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Solutions: Offline booting tool helps stop virus' intrusion

I use Microsoft Security Essentials and Malwarebytes Antimalware. I was doing fine until a few days ago when I got a virus called XP Antispyware 2012. How does this virus penetrate MS Security Essentials and Malwarebytes Antimalware?

Chances are the virus was able to install because you installed it. Of course, it was disguised as a "Microsoft Antivirus" when it popped up and many people think the scan that is being requested is legitimate. I have seen many technically competent PC users get fooled. The "Antivirus 2012" is particularly nasty and very clever. My column on Dec. 23 gave detailed instructions on getting rid of Antivirus 2012 (see http://tinyurl.com/TBT02). But let me take this opportunity to tell the readers of this column about another possible solution. There is a little-known Microsoft tool called Windows Defender Offline Beta that can be a lifesaver in these situations. It creates a boot CD (or USB drive) that will allow you to boot without starting Windows. This way the virus/malware/rootkit doesn't get a chance to start and disable your antivirus tools' attempts. Go to http://tinyurl.com/TBT01 to read more about the Windows Defender Offline Beta and create your own CD.

When using Windows Live Mail in Windows 7 home edition, I sometimes get this message when opening an email: "A problem occurred while trying to open this message. Please try again." Sometimes I can go to an earlier message, open it and work back up to this new message, but it won't always work.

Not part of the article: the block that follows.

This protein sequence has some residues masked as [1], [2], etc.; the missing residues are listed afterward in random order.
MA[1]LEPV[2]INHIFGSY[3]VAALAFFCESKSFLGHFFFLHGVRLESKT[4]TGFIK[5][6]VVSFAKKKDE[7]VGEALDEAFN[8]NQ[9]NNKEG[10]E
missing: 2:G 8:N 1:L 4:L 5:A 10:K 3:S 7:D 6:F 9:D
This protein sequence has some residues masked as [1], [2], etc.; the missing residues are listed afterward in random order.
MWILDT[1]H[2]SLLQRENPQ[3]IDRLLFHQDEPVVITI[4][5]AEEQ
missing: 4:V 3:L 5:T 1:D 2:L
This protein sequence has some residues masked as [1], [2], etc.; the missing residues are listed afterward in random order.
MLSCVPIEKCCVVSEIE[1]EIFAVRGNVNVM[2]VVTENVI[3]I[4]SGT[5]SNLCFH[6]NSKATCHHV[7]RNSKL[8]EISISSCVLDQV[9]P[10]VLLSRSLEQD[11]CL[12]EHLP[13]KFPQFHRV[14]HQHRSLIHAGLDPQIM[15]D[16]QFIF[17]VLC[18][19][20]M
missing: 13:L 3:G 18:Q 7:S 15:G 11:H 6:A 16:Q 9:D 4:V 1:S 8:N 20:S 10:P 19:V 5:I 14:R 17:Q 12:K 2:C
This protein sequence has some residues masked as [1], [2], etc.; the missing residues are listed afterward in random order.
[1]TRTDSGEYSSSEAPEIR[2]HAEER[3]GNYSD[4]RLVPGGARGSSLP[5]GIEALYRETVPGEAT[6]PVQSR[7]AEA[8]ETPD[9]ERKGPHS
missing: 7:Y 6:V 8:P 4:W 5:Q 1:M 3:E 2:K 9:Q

Try this: Click Start, Control Panel and click the Uninstall a program link. Find and select Windows Live Essentials 2011. Choose the "repair" option instead of the uninstall option.

All my desktop icons have disappeared. If I click the "show desktop" icon, nothing happens. A few icons, including the word "Desktop" have appeared on the task bar. If I go to a second option, "open file location," after seeing the blank desktop, many icon titles are there, including some email titles. This is exasperating.

Is your PC an Asus, by any chance? If so, this is a known issue. Go to Control Panel, Systems and Security, Power Options. If the selected power plan is "Power4Gear quiet office," change it to "Power4Gear high performance."

I am a Windows 3.1 to XP user, and just got Windows 7. I'm frustrated with trying to send articles from a Web page to my friends. In XP I just hit the file button and the send link and it went to my Outlook. These options are grayed out with Windows 7. I can't send anything and need help, please.

It sounds like you just need to set the default mail program for Internet Explorer 9. From within Internet Explorer, click Tools, Internet Options, Programs tab, Set Programs. This will open the Default Programs window in Control Panel. Click the Set Program Access and Computer Defaults link at the bottom, and then click the Custom option and expand it by clicking the double down arrow on the right. Make sure your mail client/handler is selected and click OK.

Solutions: Offline booting tool helps stop virus' intrusion 01/15/12 [Last modified: Monday, January 16, 2012 11:05am]

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